Ray is a German Shepherd/Rottweiler mix. He has the broad head of a Rottweiler, but the overall coloring and general appearance of a German Shepherd. At close to 80lbs in weight, he could be quite daunting and, from my squat position against the fence, his eyes appeared to be fixated on me.
He then started slowly walking directly towards me. It was a controlled walk, and his eyes were holding my attention. I stayed where I was and watched him coming closer, but I was starting to think that perhaps I should stand up? Perhaps his intentions are going to be unpleasant but then (I thought) I had done nothing that could even remotely be interpreted as threatening. He was now about ten feet away and I was still, quite obviously, his focus. I decided to stay in my squat position and simply trust him. As he stepped closer and closer, I was thinking about all our walks together, and our times in this fenced area. I was thinking how good he had been when leashed. I was thinking how, when the shelter staff brought him out earlier that day to go for a walk with me, his tail had been happily wagging.
My relatively short life with Ray was flashing through my mind when suddenly he was standing right in front of me. I have never before seen eyes quite like Ray’s. They are brown, with almost black pupils, and can really hold your attention. He was just staring into my eyes, and I had no desire to look away. I was reminded of something I had recently read, which stated “The eyes are the windows to the soul”. If that statement is true, then I have to believe that our souls briefly connected during those moments.
He then very slowly leaned forward until his face was probably eight or nine inches from my face. I was totally transfixed and could only await whatever was about to happen. I watched him move even closer and, still staring into my eyes, his nose touched mine. Contact was very brief, after which he turned and walked away from me.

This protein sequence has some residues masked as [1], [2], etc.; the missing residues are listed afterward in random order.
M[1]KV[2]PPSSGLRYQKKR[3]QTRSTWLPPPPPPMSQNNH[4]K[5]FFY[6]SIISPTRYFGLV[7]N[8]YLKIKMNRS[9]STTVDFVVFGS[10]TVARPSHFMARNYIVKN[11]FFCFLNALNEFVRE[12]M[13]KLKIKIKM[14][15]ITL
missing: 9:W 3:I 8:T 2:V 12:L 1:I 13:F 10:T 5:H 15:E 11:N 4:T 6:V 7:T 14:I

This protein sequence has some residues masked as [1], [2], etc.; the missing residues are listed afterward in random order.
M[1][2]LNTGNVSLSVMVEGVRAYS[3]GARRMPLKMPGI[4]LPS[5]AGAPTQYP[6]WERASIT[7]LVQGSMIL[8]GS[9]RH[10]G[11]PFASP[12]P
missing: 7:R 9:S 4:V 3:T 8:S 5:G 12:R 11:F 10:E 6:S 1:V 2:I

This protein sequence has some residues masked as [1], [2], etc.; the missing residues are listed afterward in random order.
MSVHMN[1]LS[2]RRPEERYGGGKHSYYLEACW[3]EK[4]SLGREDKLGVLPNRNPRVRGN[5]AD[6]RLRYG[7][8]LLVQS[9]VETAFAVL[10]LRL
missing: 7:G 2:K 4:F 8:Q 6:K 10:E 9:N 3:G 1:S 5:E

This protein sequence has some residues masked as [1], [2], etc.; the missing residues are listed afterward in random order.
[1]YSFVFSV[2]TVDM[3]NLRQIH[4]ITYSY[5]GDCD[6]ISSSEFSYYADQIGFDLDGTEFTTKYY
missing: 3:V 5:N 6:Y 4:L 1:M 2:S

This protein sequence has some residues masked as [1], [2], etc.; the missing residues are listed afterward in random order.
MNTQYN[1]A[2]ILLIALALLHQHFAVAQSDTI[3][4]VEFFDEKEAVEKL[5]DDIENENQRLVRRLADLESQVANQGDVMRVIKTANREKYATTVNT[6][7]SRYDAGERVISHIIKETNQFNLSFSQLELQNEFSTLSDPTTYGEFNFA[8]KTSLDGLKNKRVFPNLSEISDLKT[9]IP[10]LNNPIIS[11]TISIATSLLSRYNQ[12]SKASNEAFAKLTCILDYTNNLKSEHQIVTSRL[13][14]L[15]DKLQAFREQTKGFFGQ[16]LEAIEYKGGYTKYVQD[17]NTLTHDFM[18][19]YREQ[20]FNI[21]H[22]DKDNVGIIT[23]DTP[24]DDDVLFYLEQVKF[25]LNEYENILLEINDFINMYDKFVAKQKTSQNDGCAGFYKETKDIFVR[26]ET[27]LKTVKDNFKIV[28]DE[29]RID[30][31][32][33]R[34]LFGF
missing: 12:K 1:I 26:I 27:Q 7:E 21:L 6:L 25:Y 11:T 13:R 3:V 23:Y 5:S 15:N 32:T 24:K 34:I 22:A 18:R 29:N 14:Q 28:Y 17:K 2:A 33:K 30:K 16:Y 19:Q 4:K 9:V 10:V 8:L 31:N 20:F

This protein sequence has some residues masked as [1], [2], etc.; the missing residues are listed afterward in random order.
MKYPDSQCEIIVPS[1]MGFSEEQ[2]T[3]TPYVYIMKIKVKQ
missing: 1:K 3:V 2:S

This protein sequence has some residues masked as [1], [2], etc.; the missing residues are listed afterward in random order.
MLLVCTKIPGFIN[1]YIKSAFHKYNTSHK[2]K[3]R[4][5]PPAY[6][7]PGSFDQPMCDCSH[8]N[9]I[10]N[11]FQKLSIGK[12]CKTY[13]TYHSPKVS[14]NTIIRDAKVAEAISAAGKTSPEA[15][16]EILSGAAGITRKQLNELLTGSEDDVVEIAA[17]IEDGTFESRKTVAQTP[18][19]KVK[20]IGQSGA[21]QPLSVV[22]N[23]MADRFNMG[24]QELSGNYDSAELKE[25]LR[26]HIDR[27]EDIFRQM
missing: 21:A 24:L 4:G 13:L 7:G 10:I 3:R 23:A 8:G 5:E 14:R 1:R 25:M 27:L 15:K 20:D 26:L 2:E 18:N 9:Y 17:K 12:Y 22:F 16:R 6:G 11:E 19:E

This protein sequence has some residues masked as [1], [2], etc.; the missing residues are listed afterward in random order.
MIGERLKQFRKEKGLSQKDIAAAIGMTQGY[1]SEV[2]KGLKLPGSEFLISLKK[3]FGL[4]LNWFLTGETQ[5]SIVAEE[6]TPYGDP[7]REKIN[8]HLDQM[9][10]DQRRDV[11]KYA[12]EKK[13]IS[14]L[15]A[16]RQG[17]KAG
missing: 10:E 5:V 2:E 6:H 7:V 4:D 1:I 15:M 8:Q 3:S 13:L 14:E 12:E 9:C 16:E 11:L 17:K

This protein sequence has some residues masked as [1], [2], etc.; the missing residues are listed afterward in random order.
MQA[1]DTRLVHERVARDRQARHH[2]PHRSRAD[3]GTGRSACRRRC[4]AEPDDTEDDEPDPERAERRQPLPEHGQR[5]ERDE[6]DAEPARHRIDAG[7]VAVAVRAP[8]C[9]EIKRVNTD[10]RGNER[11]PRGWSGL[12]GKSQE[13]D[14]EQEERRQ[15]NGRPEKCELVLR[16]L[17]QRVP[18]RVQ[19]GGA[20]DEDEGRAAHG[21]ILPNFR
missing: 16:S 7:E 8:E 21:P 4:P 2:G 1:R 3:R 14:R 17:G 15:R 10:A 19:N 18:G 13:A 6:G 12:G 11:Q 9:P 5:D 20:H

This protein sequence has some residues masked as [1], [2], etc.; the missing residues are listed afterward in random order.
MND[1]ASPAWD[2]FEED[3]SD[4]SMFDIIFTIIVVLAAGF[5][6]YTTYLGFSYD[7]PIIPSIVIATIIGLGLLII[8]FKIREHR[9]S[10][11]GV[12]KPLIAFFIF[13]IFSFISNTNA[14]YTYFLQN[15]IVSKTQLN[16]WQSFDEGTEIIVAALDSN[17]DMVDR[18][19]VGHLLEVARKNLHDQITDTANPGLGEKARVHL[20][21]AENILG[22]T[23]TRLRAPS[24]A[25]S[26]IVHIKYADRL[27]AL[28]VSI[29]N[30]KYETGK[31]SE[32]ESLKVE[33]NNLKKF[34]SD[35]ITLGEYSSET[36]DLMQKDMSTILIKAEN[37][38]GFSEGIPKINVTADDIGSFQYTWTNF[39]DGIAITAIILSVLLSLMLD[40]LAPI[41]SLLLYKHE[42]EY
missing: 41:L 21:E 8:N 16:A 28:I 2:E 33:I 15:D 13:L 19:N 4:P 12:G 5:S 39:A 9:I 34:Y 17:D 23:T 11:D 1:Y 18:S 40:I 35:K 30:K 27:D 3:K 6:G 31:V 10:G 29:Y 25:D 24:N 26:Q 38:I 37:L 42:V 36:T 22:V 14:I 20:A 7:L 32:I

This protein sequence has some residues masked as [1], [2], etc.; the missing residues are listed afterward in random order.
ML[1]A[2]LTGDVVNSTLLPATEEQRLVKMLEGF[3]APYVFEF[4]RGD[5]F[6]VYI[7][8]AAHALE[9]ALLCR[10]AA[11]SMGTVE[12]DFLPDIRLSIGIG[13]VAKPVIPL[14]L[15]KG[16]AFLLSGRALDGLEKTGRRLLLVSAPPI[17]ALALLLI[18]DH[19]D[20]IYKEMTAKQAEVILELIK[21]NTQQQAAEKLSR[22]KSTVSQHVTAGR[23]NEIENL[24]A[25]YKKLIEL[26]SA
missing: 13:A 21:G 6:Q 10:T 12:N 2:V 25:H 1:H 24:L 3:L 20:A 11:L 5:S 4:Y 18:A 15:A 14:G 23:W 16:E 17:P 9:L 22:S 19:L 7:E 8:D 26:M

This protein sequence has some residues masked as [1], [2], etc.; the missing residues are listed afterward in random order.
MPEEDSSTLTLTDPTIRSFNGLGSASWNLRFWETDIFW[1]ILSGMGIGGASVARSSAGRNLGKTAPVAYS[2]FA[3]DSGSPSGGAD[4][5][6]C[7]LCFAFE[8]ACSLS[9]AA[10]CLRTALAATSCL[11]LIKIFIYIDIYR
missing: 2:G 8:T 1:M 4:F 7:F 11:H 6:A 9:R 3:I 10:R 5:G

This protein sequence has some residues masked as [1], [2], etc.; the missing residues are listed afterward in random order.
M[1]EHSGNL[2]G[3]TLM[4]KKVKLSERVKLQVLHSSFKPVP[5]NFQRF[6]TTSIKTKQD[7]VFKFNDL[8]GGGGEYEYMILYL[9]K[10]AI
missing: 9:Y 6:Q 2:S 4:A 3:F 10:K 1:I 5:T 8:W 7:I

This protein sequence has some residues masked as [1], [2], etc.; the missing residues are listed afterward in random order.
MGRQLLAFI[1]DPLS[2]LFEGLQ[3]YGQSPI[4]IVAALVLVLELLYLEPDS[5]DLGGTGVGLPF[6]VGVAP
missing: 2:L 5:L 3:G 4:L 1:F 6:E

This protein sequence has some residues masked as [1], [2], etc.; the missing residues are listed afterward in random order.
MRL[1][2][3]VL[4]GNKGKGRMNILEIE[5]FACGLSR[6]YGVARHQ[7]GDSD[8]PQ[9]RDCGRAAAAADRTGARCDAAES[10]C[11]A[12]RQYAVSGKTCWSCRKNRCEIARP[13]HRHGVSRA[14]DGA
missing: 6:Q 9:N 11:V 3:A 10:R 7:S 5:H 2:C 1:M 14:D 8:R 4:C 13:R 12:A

I was puzzled, very relieved, and needed to know what that was all about. I called Ray over to attach his leash, and then we made our way back to the shelter. As the staff person took the leash from me, I asked if she had a minute because something had happened during our walk which I would really like to understand. She immediately looked concerned so I reassured her that Ray had been very good, but there had been an incident in the fenced area. I then related what had happened and, when I had finished, she was in tears.
She looked at me through her teary eyes and said “You have no idea what he was doing have you?” I explained that my experience of dogs is minimal and so no, I have no idea. She then explained that it was a dog’s way of saying ‘Will you be my friend?’ She also noted that, as far as she was aware, he had never done that to anybody in the four months that he had been with the shelter. “How did you react?” she asked. I explained that I didn’t react as I was somewhat in shock over the whole experience. It was decided that I would have a few more minutes on my own with him, before he was returned to his bay in the shelter building.
We adopted Ray in March 2013, and he still “loves” with us at the time of writing this memoir.